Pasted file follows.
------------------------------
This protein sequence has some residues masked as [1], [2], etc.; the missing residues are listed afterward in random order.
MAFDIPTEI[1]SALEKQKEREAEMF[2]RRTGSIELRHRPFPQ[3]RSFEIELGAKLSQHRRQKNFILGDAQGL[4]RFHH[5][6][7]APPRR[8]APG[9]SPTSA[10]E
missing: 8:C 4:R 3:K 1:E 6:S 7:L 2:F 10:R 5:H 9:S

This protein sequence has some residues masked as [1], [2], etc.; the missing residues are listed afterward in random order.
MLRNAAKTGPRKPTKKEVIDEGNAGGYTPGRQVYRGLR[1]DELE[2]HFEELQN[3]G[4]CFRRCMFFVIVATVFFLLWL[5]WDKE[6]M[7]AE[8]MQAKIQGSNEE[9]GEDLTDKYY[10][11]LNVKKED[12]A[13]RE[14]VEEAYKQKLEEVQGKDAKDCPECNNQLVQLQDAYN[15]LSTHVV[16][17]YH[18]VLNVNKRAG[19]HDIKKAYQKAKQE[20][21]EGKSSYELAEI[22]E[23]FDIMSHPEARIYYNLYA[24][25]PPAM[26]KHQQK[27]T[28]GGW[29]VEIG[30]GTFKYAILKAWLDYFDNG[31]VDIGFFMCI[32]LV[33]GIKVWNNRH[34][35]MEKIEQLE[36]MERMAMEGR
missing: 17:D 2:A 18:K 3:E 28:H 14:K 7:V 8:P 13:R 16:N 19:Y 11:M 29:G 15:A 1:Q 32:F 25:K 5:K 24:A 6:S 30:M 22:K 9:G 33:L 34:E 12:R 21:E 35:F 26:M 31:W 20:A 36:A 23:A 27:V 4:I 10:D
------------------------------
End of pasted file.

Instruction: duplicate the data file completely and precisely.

This protein sequence has some residues masked as [1], [2], etc.; the missing residues are listed afterward in random order.
MAFDIPTEI[1]SALEKQKEREAEMF[2]RRTGSIELRHRPFPQ[3]RSFEIELGAKLSQHRRQKNFILGDAQGL[4]RFHH[5][6][7]APPRR[8]APG[9]SPTSA[10]E
missing: 8:C 4:R 3:K 1:E 6:S 7:L 2:F 10:R 5:H 9:S

This protein sequence has some residues masked as [1], [2], etc.; the missing residues are listed afterward in random order.
MLRNAAKTGPRKPTKKEVIDEGNAGGYTPGRQVYRGLR[1]DELE[2]HFEELQN[3]G[4]CFRRCMFFVIVATVFFLLWL[5]WDKE[6]M[7]AE[8]MQAKIQGSNEE[9]GEDLTDKYY[10][11]LNVKKED[12]A[13]RE[14]VEEAYKQKLEEVQGKDAKDCPECNNQLVQLQDAYN[15]LSTHVV[16][17]YH[18]VLNVNKRAG[19]HDIKKAYQKAKQE[20][21]EGKSSYELAEI[22]E[23]FDIMSHPEARIYYNLYA[24][25]PPAM[26]KHQQK[27]T[28]GGW[29]VEIG[30]GTFKYAILKAWLDYFDNG[31]VDIGFFMCI[32]LV[33]GIKVWNNRH[34][35]MEKIEQLE[36]MERMAMEGR
missing: 17:D 2:A 18:K 3:E 28:H 14:K 7:V 8:P 13:R 16:N 19:Y 11:M 29:G 15:A 1:Q 32:F 25:K 5:K 24:A 6:S 30:M 22:K 9:G 33:L 34:E 12:R 21:E 35:F 26:M 31:W 20:A 36:A 23:A 27:V 4:I 10:D